Obama announces 34,000 troops to leave Afghanistan

US House Speaker John Boehner (R-OH) and Vice President Joe Biden (L) stand to applaud as President Barack Obama delivers his State of the Union speech The troop withdrawal was one of the main foreign policy announcements in the wide-ranging speech

President Barack Obama has announced in his State of the Union speech that 34,000 US troops will leave Afghanistan by early 2014.

The move would effectively halve the current US troop levels in the country from about 66,000.

The war in Afghanistan "will be over" by the end of 2014, Mr Obama said, but added the US would continue to help in training and counter-terrorism.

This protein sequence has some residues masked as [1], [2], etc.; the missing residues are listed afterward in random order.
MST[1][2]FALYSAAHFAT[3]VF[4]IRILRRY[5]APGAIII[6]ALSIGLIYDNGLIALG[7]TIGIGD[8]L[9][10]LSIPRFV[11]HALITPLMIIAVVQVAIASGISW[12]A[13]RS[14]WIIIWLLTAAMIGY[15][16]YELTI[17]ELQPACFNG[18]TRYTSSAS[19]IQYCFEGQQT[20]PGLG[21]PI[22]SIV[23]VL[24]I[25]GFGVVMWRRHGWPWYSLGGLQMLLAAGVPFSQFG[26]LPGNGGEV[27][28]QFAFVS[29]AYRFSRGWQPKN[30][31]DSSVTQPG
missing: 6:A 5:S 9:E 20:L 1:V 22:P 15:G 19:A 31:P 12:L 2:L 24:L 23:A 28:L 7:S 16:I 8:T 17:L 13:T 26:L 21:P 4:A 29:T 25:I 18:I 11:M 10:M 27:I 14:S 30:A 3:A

Mr Obama did not specify what post-2014 troop levels would be in his speech.

The US president and his Afghan counterpart, Hamid Karzai, agreed in January to speed up the hand-over of combat operations to Afghan forces.

"We welcome this," Afghan defence ministry spokesman Gen Mohammad Zahir Azimi told the AFP news agency after the speech.

"We will take all security responsibilities by the end of 2013," he said.

The White House had previously signalled it favoured keeping up to 9,000 troops in Afghanistan after the combat mission ends.

"Beyond 2014, America's commitment to a unified and sovereign Afghanistan will endure, but the nature of our commitment will change," Mr Obama said.

"We're negotiating an agreement with the Afghan government that focuses on two missions - training and equipping Afghan forces so that the country does not again slip into chaos, and counter-terrorism efforts that allow us to pursue the remnants of al-Qaeda and their affiliates," he added.

US troop levels in Afghanistan peaked at about 100,000 in 2010.

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